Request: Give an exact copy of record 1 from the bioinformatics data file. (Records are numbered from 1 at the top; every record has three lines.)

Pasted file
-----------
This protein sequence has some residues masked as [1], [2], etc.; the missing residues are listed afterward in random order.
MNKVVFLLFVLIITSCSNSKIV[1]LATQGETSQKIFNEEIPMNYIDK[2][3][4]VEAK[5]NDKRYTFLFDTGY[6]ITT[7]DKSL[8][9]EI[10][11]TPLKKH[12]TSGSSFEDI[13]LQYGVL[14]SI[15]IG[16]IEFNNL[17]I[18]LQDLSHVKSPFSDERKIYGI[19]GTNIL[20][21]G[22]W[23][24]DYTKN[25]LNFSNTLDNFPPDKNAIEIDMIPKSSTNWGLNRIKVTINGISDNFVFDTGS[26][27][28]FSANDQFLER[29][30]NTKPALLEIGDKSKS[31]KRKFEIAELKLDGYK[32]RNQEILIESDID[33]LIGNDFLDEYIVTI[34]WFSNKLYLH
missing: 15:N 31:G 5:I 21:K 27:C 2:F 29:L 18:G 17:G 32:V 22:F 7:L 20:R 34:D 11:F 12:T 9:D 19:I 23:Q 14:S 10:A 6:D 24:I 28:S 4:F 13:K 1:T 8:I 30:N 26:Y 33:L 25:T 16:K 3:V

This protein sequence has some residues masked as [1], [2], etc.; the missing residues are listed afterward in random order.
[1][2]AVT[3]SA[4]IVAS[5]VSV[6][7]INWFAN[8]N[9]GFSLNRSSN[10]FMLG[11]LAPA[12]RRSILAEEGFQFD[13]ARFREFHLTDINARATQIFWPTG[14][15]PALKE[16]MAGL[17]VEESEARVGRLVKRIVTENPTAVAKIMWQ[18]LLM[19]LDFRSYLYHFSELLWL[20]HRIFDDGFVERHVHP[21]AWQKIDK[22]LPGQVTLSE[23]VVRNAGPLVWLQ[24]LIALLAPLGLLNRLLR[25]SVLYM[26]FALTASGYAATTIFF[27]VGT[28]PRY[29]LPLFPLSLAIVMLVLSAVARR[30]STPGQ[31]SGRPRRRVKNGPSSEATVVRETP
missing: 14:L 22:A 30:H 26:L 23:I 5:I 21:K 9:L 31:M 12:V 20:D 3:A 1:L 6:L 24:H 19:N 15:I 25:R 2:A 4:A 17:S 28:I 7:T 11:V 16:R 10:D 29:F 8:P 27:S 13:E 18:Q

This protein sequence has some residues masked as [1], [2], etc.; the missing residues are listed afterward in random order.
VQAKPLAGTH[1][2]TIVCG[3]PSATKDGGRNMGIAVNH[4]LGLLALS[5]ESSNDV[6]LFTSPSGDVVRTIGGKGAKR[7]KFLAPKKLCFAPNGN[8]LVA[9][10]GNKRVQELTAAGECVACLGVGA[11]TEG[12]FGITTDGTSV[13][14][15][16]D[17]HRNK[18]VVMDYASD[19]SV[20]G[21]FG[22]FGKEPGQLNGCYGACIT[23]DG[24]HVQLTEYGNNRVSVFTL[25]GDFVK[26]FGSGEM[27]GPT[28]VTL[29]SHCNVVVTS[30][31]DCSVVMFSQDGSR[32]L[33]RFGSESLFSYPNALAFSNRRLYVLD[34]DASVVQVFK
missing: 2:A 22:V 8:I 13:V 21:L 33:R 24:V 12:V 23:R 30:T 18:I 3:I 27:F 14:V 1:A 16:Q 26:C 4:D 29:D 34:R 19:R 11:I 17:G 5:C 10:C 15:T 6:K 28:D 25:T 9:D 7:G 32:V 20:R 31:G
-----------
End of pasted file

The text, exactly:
This protein sequence has some residues masked as [1], [2], etc.; the missing residues are listed afterward in random order.
MNKVVFLLFVLIITSCSNSKIV[1]LATQGETSQKIFNEEIPMNYIDK[2][3][4]VEAK[5]NDKRYTFLFDTGY[6]ITT[7]DKSL[8][9]EI[10][11]TPLKKH[12]TSGSSFEDI[13]LQYGVL[14]SI[15]IG[16]IEFNNL[17]I[18]LQDLSHVKSPFSDERKIYGI[19]GTNIL[20][21]G[22]W[23][24]DYTKN[25]LNFSNTLDNFPPDKNAIEIDMIPKSSTNWGLNRIKVTINGISDNFVFDTGS[26][27][28]FSANDQFLER[29][30]NTKPALLEIGDKSKS[31]KRKFEIAELKLDGYK[32]RNQEILIESDID[33]LIGNDFLDEYIVTI[34]WFSNKLYLH
missing: 15:N 31:G 5:I 21:K 27:C 2:F 29:L 18:G 17:G 32:V 22:F 7:L 20:R 34:D 11:F 12:T 9:D 19:I 23:Q 14:S 10:A 6:D 24:I 28:S 4:F 13:K 1:T 8:I 30:N 26:Y 33:L 25:T 16:K 3:V